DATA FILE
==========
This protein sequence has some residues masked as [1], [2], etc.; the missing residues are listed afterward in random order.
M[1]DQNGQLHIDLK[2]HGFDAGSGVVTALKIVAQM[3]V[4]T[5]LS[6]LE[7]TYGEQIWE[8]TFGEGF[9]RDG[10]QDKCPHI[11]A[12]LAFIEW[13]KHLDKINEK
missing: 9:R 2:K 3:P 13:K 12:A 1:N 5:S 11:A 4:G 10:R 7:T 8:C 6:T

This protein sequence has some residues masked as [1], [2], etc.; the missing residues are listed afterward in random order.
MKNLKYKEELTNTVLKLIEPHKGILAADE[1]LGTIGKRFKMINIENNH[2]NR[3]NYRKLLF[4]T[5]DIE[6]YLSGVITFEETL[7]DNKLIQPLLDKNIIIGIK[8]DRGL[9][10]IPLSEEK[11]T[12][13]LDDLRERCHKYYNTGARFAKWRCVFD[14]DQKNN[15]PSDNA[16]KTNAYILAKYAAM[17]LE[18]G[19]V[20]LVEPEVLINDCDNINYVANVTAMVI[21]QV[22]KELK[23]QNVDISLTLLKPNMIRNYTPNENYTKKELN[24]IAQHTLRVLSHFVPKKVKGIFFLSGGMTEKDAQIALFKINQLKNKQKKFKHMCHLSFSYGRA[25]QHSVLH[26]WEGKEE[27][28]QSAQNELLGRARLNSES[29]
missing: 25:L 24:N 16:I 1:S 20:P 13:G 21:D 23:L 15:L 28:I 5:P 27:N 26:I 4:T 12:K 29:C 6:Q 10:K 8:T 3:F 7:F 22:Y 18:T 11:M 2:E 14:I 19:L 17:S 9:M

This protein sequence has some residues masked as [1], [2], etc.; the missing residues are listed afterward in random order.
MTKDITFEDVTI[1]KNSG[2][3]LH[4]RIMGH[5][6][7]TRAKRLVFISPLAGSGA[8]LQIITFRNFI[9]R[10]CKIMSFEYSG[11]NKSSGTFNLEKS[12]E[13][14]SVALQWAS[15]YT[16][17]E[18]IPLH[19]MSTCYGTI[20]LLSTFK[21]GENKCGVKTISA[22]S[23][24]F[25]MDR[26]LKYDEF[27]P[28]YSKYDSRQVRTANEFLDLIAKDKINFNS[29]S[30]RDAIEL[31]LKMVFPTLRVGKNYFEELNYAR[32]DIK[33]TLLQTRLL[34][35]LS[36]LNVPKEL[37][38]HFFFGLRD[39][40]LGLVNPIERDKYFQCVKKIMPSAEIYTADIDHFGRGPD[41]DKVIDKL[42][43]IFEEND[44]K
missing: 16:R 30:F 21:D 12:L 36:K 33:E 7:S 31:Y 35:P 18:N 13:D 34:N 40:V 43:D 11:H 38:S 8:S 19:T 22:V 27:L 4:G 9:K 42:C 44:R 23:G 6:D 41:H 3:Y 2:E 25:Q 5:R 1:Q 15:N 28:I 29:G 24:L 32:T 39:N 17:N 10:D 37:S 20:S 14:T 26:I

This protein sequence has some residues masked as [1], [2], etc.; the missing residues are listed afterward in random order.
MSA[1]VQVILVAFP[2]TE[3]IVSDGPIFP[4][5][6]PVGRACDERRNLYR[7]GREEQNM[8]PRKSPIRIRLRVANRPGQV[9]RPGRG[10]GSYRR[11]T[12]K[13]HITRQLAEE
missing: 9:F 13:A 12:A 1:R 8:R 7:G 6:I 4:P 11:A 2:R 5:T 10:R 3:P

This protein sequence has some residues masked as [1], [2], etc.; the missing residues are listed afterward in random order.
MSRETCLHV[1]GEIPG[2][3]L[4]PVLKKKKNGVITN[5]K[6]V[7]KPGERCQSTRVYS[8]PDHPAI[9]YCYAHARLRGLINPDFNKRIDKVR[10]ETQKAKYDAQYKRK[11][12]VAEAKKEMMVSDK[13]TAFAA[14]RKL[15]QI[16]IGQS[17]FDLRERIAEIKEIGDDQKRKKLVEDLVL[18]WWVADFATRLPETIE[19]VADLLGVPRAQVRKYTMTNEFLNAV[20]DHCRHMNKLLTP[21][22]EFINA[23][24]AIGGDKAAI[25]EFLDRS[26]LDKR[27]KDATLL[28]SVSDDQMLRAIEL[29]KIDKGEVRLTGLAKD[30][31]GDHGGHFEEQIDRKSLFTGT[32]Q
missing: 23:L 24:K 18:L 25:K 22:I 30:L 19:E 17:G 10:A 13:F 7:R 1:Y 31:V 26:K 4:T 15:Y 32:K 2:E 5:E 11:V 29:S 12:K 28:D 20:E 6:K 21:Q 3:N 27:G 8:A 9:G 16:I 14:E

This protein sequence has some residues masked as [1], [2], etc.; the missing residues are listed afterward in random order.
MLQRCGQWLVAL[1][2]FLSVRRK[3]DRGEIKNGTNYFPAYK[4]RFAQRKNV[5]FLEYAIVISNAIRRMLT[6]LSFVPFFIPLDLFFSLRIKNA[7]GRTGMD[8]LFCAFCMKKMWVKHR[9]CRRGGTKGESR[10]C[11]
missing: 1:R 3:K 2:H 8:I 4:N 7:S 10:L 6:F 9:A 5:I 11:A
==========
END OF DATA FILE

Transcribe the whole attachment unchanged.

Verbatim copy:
This protein sequence has some residues masked as [1], [2], etc.; the missing residues are listed afterward in random order.
M[1]DQNGQLHIDLK[2]HGFDAGSGVVTALKIVAQM[3]V[4]T[5]LS[6]LE[7]TYGEQIWE[8]TFGEGF[9]RDG[10]QDKCPHI[11]A[12]LAFIEW[13]KHLDKINEK
missing: 9:R 2:K 3:P 13:K 12:A 1:N 5:S 11:A 4:G 10:R 7:T 8:C 6:T

This protein sequence has some residues masked as [1], [2], etc.; the missing residues are listed afterward in random order.
MKNLKYKEELTNTVLKLIEPHKGILAADE[1]LGTIGKRFKMINIENNH[2]NR[3]NYRKLLF[4]T[5]DIE[6]YLSGVITFEETL[7]DNKLIQPLLDKNIIIGIK[8]DRGL[9][10]IPLSEEK[11]T[12][13]LDDLRERCHKYYNTGARFAKWRCVFD[14]DQKNN[15]PSDNA[16]KTNAYILAKYAAM[17]LE[18]G[19]V[20]LVEPEVLINDCDNINYVANVTAMVI[21]QV[22]KELK[23]QNVDISLTLLKPNMIRNYTPNENYTKKELN[24]IAQHTLRVLSHFVPKKVKGIFFLSGGMTEKDAQIALFKINQLKNKQKKFKHMCHLSFSYGRA[25]QHSVLH[26]WEGKEE[27][28]QSAQNELLGRARLNSES[29]
missing: 25:L 24:N 16:I 1:S 20:P 13:G 21:D 23:L 15:L 28:I 5:P 27:N 26:I 4:T 12:K 29:C 6:Q 10:K 8:T 3:F 7:F 22:Y 18:T 11:M 2:E 14:I 19:L 17:S 9:M

This protein sequence has some residues masked as [1], [2], etc.; the missing residues are listed afterward in random order.
MTKDITFEDVTI[1]KNSG[2][3]LH[4]RIMGH[5][6][7]TRAKRLVFISPLAGSGA[8]LQIITFRNFI[9]R[10]CKIMSFEYSG[11]NKSSGTFNLEKS[12]E[13][14]SVALQWAS[15]YT[16][17]E[18]IPLH[19]MSTCYGTI[20]LLSTFK[21]GENKCGVKTISA[22]S[23][24]F[25]MDR[26]LKYDEF[27]P[28]YSKYDSRQVRTANEFLDLIAKDKINFNS[29]S[30]RDAIEL[31]LKMVFPTLRVGKNYFEELNYAR[32]DIK[33]TLLQTRLL[34][35]LS[36]LNVPKEL[37][38]HFFFGLRD[39][40]LGLVNPIERDKYFQCVKKIMPSAEIYTADIDHFGRGPD[41]DKVIDKL[42][43]IFEEND[44]K
missing: 16:R 30:F 21:D 12:L 36:K 33:E 7:S 31:Y 35:P 18:N 13:D 34:N 40:V 43:D 11:H 38:S 8:S 19:T 22:V 27:L 4:G 9:K 42:C 44:R 23:G 6:D 41:H 3:Y 2:E 25:Q 5:R 1:Q 15:N 28:I 29:G 24:L 32:T 39:N 17:N 10:D 37:S 20:S 14:T 26:I

This protein sequence has some residues masked as [1], [2], etc.; the missing residues are listed afterward in random order.
MSA[1]VQVILVAFP[2]TE[3]IVSDGPIFP[4][5][6]PVGRACDERRNLYR[7]GREEQNM[8]PRKSPIRIRLRVANRPGQV[9]RPGRG[10]GSYRR[11]T[12]K[13]HITRQLAEE
missing: 9:F 13:A 12:A 1:R 8:R 7:G 6:I 4:P 11:A 2:R 5:T 10:R 3:P

This protein sequence has some residues masked as [1], [2], etc.; the missing residues are listed afterward in random order.
MSRETCLHV[1]GEIPG[2][3]L[4]PVLKKKKNGVITN[5]K[6]V[7]KPGERCQSTRVYS[8]PDHPAI[9]YCYAHARLRGLINPDFNKRIDKVR[10]ETQKAKYDAQYKRK[11][12]VAEAKKEMMVSDK[13]TAFAA[14]RKL[15]QI[16]IGQS[17]FDLRERIAEIKEIGDDQKRKKLVEDLVL[18]WWVADFATRLPETIE[19]VADLLGVPRAQVRKYTMTNEFLNAV[20]DHCRHMNKLLTP[21][22]EFINA[23][24]AIGGDKAAI[25]EFLDRS[26]LDKR[27]KDATLL[28]SVSDDQMLRAIEL[29]KIDKGEVRLTGLAKD[30][31]GDHGGHFEEQIDRKSLFTGT[32]Q
missing: 23:L 24:K 18:L 25:K 22:I 30:L 19:E 17:G 10:A 13:F 7:R 1:Y 31:V 26:K 4:T 15:Y 32:K 2:E 5:E 11:V 29:S 12:K 28:D 20:E 6:K 21:Q 3:N 27:G 8:A 9:G 16:I 14:E

This protein sequence has some residues masked as [1], [2], etc.; the missing residues are listed afterward in random order.
MLQRCGQWLVAL[1][2]FLSVRRK[3]DRGEIKNGTNYFPAYK[4]RFAQRKNV[5]FLEYAIVISNAIRRMLT[6]LSFVPFFIPLDLFFSLRIKNA[7]GRTGMD[8]LFCAFCMKKMWVKHR[9]CRRGGTKGESR[10]C[11]
missing: 1:R 3:K 2:H 8:I 4:N 7:S 10:L 6:F 9:A 5:I 11:A